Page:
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00:17 [Pub][ePrint] On The Orthogonal Vector Problem and The Feasibility of Unconditionally Secure Leakage Resilient Computation, by Ivan Damgård and Frédéric Dupuis and Jesper Buus Nielsen

  We consider unconditionally secure leakage resilient two-party

computation, where security means that the leakage obtained by an

adversary can be simulated using a similar amount of leakage from the

private inputs or outputs. A related problem is known as circuit

compilation, where there is only one device doing a computation on

public input and output. Here the goal is to ensure that the adversary

learns only the input/output behaviour of the computation, even given

leakage from the internal state of the device. We study these

problems in an enhanced version of the ``only computation leaks\'\'

model, where the adversary is additionally allowed a bounded amount of

{\\em global} leakage from the state of the entity under attack. In

this model, we show the first unconditionally secure leakage resilient

two-party computation protocol. The protocol assumes access to

correlated randomness in the form of a functionality $\\fOrt$ that

outputs pairs of orthogonal vectors $(\\vec{u}, \\vec{v})$ over some

finite field, where the adversary can leak independently from

$\\vec{u}$ and from $\\vec{v}$. We also construct a general circuit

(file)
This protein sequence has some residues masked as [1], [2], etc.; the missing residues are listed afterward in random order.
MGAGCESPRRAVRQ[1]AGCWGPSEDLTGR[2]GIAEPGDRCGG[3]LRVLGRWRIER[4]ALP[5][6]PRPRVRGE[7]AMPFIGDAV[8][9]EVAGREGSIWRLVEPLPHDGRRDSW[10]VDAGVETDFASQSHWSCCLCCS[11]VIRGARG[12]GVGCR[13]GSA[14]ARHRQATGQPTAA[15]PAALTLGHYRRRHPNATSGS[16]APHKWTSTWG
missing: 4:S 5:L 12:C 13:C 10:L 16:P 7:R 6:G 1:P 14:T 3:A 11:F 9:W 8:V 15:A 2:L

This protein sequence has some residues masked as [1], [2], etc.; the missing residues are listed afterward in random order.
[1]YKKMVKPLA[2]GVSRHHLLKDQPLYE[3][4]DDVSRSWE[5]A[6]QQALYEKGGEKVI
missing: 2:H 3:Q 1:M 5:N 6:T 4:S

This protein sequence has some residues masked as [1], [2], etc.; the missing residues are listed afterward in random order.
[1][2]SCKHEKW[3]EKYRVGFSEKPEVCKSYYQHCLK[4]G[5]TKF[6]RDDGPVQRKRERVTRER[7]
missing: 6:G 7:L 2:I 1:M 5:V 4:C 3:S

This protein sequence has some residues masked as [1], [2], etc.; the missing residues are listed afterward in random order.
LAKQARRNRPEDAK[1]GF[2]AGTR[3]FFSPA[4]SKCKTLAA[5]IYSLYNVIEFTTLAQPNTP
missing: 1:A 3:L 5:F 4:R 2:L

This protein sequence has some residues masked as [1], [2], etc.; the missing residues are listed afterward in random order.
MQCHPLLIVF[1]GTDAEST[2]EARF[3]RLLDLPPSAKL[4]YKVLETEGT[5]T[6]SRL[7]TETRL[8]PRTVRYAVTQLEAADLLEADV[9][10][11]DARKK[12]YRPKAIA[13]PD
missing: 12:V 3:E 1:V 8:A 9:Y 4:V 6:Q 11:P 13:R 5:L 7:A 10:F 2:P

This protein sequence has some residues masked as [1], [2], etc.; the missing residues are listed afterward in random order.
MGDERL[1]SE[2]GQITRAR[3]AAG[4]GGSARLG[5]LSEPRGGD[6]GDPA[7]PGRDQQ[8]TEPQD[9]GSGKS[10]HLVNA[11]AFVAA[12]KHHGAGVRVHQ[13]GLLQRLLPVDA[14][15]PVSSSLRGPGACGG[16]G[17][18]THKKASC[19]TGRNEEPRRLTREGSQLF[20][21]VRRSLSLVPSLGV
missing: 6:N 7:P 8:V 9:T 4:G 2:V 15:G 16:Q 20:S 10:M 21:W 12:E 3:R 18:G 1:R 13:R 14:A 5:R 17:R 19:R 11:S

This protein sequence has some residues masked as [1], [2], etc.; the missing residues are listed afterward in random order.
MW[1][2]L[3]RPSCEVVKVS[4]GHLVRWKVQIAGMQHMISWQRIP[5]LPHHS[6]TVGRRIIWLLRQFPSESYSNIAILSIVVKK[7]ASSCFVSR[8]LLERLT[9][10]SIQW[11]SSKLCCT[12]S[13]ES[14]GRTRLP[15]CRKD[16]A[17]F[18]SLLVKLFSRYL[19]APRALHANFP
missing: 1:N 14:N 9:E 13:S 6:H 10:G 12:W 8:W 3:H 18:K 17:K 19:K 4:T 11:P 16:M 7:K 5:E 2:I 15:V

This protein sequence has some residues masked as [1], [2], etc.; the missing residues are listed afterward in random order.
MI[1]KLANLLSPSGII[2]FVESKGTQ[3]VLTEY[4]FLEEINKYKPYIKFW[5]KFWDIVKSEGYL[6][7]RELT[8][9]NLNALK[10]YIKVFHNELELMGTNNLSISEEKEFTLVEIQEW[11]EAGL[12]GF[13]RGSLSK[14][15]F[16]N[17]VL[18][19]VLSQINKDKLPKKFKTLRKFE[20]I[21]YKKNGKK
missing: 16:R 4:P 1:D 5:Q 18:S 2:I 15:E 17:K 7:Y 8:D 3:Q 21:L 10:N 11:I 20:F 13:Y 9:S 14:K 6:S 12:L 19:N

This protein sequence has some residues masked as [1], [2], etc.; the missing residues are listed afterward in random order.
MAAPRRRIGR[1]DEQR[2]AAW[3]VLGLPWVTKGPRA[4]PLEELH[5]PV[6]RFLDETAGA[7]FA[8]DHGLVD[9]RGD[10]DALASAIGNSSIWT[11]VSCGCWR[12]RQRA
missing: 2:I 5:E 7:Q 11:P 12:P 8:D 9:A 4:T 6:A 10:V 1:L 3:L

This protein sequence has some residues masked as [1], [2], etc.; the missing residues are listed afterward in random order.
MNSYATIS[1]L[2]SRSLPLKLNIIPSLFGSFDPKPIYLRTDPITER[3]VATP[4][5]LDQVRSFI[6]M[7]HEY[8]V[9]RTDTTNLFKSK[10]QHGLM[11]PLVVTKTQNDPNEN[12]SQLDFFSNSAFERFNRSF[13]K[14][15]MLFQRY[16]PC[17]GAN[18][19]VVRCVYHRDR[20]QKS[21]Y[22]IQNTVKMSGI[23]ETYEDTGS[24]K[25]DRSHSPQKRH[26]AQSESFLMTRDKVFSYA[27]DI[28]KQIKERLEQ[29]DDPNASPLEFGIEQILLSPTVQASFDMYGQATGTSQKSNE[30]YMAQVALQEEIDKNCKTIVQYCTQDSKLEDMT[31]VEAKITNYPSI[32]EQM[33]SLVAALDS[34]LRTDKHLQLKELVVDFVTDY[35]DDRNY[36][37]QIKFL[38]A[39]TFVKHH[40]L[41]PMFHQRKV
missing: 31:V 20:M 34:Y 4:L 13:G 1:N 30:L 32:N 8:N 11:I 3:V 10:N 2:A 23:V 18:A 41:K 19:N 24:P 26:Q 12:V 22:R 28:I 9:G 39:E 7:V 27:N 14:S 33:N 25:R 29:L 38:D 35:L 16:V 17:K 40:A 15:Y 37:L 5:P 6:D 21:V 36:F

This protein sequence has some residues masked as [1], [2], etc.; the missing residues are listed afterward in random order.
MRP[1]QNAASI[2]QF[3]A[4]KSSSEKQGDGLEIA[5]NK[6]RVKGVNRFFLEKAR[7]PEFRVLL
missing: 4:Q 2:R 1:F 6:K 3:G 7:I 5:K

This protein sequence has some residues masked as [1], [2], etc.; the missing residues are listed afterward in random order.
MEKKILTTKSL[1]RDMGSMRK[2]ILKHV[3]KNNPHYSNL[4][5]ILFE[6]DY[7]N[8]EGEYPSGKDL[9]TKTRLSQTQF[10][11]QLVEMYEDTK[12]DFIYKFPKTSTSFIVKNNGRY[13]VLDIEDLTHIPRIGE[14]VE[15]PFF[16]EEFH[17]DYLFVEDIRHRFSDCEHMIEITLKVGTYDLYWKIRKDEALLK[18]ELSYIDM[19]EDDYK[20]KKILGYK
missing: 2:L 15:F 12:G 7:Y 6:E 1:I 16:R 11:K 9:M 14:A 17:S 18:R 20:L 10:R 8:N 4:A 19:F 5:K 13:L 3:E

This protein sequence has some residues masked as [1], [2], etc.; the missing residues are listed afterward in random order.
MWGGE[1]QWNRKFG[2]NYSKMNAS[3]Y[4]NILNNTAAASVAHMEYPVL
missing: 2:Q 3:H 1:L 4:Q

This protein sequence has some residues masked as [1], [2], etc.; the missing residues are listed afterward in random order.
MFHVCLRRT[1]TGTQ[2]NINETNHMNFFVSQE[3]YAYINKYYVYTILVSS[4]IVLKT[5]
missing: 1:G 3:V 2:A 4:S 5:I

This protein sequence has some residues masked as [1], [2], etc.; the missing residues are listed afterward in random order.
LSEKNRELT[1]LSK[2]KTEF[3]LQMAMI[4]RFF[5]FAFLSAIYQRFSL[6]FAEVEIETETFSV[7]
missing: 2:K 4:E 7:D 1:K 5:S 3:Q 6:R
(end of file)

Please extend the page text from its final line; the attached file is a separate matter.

compiler secure in the same leakage model. Our constructions work,

even if the adversary is allowed to corrupt a constant fraction of the

calls to $\\fOrt$ and decide which vectors should be output. On the

negative side, we show that unconditionally secure two-party

computation and circuit compilation are in general impossible in the

plain version of our model. For circuit compilation we need a

computational assumption to exhibit a function that cannot be securely

computed, on the other hand impossibility holds even if global leakage

is not allowed. It follows that even a somewhat unreliable version of

$\\fOrt$ cannot be implemented with unconditional security in the plain

leakage model, using classical communication. However, we show that an

implementation using quantum communication does exist. In particular,

we propose a simple ``prepare-and-measure\'\' type protocol which we

show secure using a new result on sampling from a quantum

population. Although the protocol may produce a small number of

incorrect pairs, this is sufficient for leakage resilient computation

by our other results.

00:17 [Pub][ePrint] Structural Lattice Reduction: Generalized Worst-Case to Average-Case Reductions, by Nicolas Gama and Malika Izabachene and Phong Q. Nguyen and Xiang Xie

  In lattice cryptography, worst-case to average-case reductions rely on two problems: Ajtai\'s SIS and Regev\'s LWE,

which refer to a very small class of random lattices related to the group G=Z_q^n.

We generalize worst-case to average-case reductions to (almost) all integer lattices,

by allowing G to be any (sufficiently large) finite abelian group.

In particular, we obtain a partition of the set of full-rank integer lattices of large volume

such that finding short vectors in a lattice chosen uniformly at random from any of the partition cells is as hard as finding short vectors in any integer lattice.

Our main tool is a novel group generalization of lattice reduction, which we call structural lattice reduction: given a finite abelian group $G$ and a lattice $L$,

it finds a short basis of some lattice $\\bar{L}$ such that $L \\subseteq \\bar{L}$ and $\\bar{L}/L \\simeq G$.

Our group generalizations of SIS and LWE allow us to abstract lattice cryptography, yet preserve worst-case assumptions.

00:17 [Pub][ePrint] Resettably Sound Zero-Knoweldge Arguments from OWFs - the (semi) Black-Box way, by Rafail Ostrovsky and Alessandra Scafuro and Muthuramakrishnan Venkitasubramaniam